the maple-leaved abroma, which is a tree with a straight trunk, yielding a gum when cut, and filled with a white pith like the elder; it flowers from June to October, and its fruit ripens in September and October; it is a native of New South Wales and the

Philippine islands, was introduced into Kew.

gardens about 1770, and is a hot-house plant, requiring great heat, and much water:—and Wheler's Abroma, so called by Koenig, in compliment to Edward Wheler, Esq. of the Supreme Council in Bengal;

this is a shrub with a brown bark, a native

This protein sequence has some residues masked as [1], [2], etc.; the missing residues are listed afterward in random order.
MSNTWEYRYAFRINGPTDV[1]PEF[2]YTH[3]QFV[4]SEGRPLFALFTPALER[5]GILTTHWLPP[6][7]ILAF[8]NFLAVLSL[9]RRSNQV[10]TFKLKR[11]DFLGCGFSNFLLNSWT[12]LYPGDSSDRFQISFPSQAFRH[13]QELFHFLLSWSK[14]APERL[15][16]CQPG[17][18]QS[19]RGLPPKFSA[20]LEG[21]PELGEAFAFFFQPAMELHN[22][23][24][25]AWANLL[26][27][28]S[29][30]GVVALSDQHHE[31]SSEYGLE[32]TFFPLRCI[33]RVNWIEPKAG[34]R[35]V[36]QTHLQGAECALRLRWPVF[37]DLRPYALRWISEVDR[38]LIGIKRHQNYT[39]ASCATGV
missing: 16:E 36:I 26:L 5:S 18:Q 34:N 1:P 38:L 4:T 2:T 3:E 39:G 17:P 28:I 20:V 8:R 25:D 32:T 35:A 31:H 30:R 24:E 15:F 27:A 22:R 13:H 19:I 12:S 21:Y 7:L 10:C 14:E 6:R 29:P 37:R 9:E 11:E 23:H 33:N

of the East Indies, and is not known in Europe. There is but one of the species known in Europe, which is propagated with us by cuttings. The plant requires a strong heat, and abundance of water. The seeds rarely arrive at a state fit for propagation. ABRUS, in botany, from a Greek word signifying soft or delicate, so called from the extreme tenderness of the leaves, is a genus of the natural order of Leguminosae, and the seventeenth class of Diadelphia Decandria. There is one species, viz. the Abrus precatorius. It grows naturally in both Indies, Guinea, and Egypt. It is a perennial plant, rising to the height of eight or ten feet. Its leaflets have the taste of liquorice, whence it is called, in the West Indies, Jamaica wild liquorice, and used for the same purpose. There are two varieties, one with a white, and the other with a yellow seed. The seeds are commonly strung, and worn as ornaments in the countries where the plant grows wild; and they are frequently brought to Europe from Guinea, and the East and West Indies, and wrought into various forms with other hard seeds and shells. They are also used for weighing precious commodities, and strung as beads for rosaries, whence the epithet precatorius. They are frequently thrown, with other West Indian seeds, on the coast of Scotland. This plant was cultivated by Bishop Compton, at Fulham, before 1680. It is propagated by seeds, sown on a good hot-bed in spring, and previously soaked for twelve or fourteen hours in water. When the plants are two inches, each of them should be transplanted into a separate pot of light earth, and plunged into hot-beds of tanner's bark, and shaded from the sun. They will flower the second year, and sometimes ripen their seeds in England. ABSCESS, in medicine and surgery, an inflammatory tumour, containing purulent matter. See SURGERY. ABSCISSE, in conic sections, the part of the diameter of a curve line, intercepted